My daughter is healing at a wonderful pace both mentally and physically.  She does cover her ears at the mention of the incident.  When she hears dogs bark she freezes, hugs herself and shakes. I hold her and make her move on. What of the dog who attacked her?  My daughter told the school director she should train the dog. I am proud of her. While others want the dog shot or removed, my daughter sees a good creature who in her eyes did a bad thing. In my eyes though, the dog did what it was trained  and hired by the school to do.

I understand that the dog escaped. I also understand that having guard dogs near children is like having loaded guns near children. Accidents happen.



Please take the time to comment on my blog as opposed to Twitter, Facebook, e-mail or in person for that matter. You can do so anonymously here, just grab a generic avatar and a creative pseudonym.  I won’t respond elsewhere: as I noted in the blog entry, too much “craziness”.  Gracias

9 thoughts on “so my little girl got attacked by the school’s guard dog

  1. I am very sorry for your daughter and your whole family. This is awful and very wrong of the school! The school need to change their guard dog policy and the fencing of the school. You may want to hire a lawyer to make sure the school is taking serious action both for your children’s sake and for the greater good. But, a call to SERNAC will help you through hopefully without too much personal cost. Take care.

  2. I am very sorry for your daughter, you and your family. This is awful and it is very wrong of the school to make it possible for the dogs to escape. They will really need to review the guard dog policy and fencing system. Did you make report to the police/carabinero? Please do so. While you may want to hire a lawyer to make sure the school takes serious action to prevent this to happen again both for your children’s sake and for the greater good, a call to SERNAC (consumer’s service) will help a lot too.

    • I went with my kids to file a report at the comisaria, just to document it should history (God forbid) repeat itself. I am used to getting a police report in the USA just for documentation purposes, but here they said if I do they will simply go in immediately and remove all of the dogs. That was not my objective. I just wanted to file it away should no action be taken to prevent another incident.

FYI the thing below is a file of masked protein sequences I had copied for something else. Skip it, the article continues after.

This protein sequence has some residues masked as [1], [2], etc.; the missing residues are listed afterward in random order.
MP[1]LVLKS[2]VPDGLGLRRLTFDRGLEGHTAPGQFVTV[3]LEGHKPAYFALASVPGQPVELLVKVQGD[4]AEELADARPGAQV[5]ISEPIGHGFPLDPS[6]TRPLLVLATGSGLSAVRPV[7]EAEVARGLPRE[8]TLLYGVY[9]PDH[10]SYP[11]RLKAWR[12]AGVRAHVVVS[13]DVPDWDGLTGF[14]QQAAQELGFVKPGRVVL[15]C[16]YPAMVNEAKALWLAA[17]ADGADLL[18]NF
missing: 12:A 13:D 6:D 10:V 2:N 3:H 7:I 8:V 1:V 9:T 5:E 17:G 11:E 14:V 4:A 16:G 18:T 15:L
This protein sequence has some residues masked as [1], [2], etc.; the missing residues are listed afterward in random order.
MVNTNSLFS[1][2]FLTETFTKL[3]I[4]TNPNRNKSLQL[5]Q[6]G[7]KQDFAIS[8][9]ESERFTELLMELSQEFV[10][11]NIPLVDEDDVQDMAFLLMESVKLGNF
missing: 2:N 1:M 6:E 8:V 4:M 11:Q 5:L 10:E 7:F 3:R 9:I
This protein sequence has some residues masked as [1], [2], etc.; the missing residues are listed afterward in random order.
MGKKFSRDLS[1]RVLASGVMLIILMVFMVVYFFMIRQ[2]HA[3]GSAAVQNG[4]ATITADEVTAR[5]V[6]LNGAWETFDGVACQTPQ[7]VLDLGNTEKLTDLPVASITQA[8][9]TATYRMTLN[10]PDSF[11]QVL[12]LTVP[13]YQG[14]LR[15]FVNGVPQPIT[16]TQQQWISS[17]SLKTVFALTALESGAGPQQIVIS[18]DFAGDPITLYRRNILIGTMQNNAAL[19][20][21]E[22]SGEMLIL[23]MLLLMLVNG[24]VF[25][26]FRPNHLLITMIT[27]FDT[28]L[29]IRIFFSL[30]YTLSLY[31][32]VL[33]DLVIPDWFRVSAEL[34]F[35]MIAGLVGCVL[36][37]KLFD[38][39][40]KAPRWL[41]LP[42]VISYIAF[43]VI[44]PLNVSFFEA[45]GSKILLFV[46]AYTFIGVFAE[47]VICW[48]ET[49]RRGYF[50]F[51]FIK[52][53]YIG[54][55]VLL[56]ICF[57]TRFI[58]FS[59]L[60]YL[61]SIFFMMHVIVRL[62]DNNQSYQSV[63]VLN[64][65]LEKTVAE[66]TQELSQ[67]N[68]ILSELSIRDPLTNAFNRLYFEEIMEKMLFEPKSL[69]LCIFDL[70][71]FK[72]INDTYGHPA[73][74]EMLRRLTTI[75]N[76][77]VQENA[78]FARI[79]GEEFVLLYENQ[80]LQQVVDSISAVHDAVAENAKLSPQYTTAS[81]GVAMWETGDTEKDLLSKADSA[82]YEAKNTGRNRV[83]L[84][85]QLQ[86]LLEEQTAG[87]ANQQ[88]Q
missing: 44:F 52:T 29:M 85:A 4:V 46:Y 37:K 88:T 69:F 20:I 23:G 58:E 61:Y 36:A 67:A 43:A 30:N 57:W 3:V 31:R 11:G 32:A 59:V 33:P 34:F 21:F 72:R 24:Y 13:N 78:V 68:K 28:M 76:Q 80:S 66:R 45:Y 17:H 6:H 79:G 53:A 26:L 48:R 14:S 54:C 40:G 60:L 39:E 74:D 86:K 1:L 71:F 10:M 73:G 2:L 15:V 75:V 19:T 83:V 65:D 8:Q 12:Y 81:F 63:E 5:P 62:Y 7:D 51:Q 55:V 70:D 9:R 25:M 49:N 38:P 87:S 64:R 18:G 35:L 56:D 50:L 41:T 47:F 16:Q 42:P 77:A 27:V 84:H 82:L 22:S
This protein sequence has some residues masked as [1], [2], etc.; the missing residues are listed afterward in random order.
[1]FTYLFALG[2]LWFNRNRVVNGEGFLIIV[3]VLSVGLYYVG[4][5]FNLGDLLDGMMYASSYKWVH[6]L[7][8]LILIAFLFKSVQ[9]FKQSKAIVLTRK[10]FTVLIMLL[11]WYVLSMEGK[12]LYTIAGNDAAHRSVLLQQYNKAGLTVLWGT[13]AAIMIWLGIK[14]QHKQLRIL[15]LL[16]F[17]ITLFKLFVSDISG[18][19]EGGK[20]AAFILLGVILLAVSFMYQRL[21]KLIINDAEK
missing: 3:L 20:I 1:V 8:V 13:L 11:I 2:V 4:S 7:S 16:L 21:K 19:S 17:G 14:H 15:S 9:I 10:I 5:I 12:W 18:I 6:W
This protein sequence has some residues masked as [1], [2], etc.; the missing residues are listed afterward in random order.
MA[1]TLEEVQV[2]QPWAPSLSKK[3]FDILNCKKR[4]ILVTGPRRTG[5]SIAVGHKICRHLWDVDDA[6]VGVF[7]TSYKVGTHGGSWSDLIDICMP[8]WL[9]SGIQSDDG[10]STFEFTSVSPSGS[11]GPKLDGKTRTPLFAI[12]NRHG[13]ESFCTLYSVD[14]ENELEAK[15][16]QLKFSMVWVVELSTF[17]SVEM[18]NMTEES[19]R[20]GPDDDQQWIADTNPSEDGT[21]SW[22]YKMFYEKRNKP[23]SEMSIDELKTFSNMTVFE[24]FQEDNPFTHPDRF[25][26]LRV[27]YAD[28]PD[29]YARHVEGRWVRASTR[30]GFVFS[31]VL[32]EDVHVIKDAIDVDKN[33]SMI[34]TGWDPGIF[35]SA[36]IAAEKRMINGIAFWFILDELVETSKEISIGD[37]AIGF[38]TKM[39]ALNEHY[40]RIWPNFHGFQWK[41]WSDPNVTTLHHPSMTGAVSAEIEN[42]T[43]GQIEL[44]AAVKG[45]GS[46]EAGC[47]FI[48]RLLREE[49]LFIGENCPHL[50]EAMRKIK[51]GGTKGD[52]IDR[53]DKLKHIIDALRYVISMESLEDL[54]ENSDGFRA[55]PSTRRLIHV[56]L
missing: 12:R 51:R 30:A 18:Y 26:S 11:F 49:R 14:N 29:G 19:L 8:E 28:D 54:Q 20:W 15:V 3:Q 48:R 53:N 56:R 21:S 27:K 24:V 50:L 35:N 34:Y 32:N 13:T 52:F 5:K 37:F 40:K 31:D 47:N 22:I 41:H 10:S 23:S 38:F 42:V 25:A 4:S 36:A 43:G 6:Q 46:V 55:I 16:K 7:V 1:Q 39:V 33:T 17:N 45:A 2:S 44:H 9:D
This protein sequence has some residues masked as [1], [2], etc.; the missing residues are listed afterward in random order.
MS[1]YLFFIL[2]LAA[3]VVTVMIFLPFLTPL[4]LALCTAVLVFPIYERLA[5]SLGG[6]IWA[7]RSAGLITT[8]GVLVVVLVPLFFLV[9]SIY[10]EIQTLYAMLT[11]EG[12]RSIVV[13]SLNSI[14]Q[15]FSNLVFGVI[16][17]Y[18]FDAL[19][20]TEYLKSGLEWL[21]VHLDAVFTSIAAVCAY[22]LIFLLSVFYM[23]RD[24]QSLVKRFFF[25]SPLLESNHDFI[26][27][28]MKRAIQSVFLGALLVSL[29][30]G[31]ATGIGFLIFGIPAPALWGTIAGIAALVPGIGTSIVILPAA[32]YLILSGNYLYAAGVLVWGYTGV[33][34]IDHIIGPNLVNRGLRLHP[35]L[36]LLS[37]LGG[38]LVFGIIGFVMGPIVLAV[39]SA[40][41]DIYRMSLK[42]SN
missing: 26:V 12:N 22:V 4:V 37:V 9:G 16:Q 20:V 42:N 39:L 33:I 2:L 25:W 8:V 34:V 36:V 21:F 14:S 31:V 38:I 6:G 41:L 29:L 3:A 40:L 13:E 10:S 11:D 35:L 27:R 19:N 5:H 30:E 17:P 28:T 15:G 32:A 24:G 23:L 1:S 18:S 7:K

3. Wow! I am so sorry about what happened to your little girl. As you say, “accidents happen”, but people not helping promptly don’t, it sounds quite like negligence to me. I’m totally shocked at the way you were treated at the emergency room. Please tell which Clinica you took her to.
    I hope your daughter recovers well soon, she is a very brave girl.

  4. Dogs are so sketchy sometimes…most are loving, and then some bite at the mere smell of fear. Sounds like the “guard dog” was not very well trained. Hopefully they will find another place for him. I am glad to hear that your daughter is recovering, even if it shouldn’t have happened in the first place. As for the Clinicas…like everything else in Chile, they take their own sweet time about things. I am sorry that you had to go through all of it. Abrazos para todos!

  5. Ay, qué pena para Uds. Pero me alegro que está recuperando tan rápidamente.
    I’ve always found that it’s the pet dogs, the well-fed ones, the ones who have a home, who are the loudest and most aggressive. Guard dogs are terrifying. I can only remember one time strays ever made me nervous here- and it was actually in Valparaíso, a pack of dogs wildly chasing after buses and fighting with each other.
    Que les vaya muy bien!!

  6. I am sorry to hear about your daughter. My daughter is around the same age. I came across your blog as my husband’s company has recently offered us the opportunity to move to Santiago. We are finishing an expat assignment in Mexico City and I am hesitant to sign up for another Latin American assignment due to violence and educational issues. Your blog is very enlightening about family life in Chile. Thanks for sharing.